July 7, 2018
Generation Energy is a national energy dialogue. Launched last year by the federal government, it was charged to sort out what a low carbon future would look like in Canada. Not an easy task in a country tied to a resource-based economy, in our hearts and mines.
The Generation Energy Council has just released a report with its vision for Canada’s energy future. The report offers four complementary pathways to get there.
Three pathways focus on energy supply – a national obsession (think fossil fuels versus renewable energy). Thankfully, Wasting Less Energy is the other pathway. In a country that ends up using less than half of the energy we pay for, taking a hard look at why that is just might be in our best interests.
As end users – and that means you and me – there are opportunities to reduce the energy waste in our homes, at work and on the road without even noticing. No, we don’t need to huddle around a candle in the dark and most energy consumers would welcome a few extra dollars staying in their pocket.
However, that is not the whole energy waste story. Waste is also found in our energy system and tied to the way we design cities. With every suburban form of growth that gets approved, we lock in harmful carbon emissions for a century, undermining any lofty goals of becoming carbon neutral. This is the space that community energy planners and organizations like QUEST have been occupying for the last decade. When we inform ourselves with data on where and how we use energy in a community, we find solutions to reduce energy waste; I'd like to say "innovative" solutions but they have been around for decades. Coicidentally, we would also contribute to two other Generation Energy pathways – Switching to Clean Power and Using More Renewable Fuels.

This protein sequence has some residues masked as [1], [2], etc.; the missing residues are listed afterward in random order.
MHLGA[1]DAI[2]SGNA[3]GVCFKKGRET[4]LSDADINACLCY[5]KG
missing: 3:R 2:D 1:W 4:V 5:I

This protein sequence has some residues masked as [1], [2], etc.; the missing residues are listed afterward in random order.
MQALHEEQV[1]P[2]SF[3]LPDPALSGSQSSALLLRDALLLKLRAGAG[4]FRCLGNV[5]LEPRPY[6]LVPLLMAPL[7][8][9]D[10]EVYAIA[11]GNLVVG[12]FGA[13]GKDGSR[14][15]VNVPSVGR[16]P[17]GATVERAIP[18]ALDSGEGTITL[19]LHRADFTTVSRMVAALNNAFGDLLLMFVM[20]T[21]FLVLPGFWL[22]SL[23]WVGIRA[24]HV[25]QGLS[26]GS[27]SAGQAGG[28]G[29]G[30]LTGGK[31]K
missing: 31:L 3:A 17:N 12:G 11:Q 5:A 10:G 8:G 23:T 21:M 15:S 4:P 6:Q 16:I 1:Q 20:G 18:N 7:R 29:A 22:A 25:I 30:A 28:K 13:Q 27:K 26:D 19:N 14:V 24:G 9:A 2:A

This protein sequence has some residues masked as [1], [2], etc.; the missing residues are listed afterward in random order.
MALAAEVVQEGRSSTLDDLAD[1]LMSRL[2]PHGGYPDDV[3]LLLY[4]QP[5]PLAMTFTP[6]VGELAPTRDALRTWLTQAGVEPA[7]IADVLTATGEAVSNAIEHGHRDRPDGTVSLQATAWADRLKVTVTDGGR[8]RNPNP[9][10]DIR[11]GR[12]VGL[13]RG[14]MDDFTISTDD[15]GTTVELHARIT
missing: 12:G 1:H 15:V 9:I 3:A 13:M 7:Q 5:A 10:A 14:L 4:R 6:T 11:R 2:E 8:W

The fourth pathway in the report is Producing Cleaner Oil and Gas. This won’t be as popular in some circles. While a sunset industry (unless you are betting on everyone ignoring the Paris Agreement), Canada’s oil and gas industry will need to shrink its carbon footprint, so we can reduce the impact of fossil fuels more quickly, as we work on the other three pathways.
There’s lots of energy to be found – from the sun, the earth, the wind and the tides. The challenge is how to put it to use efficiently and equitably, without unacceptable financial and environment costs.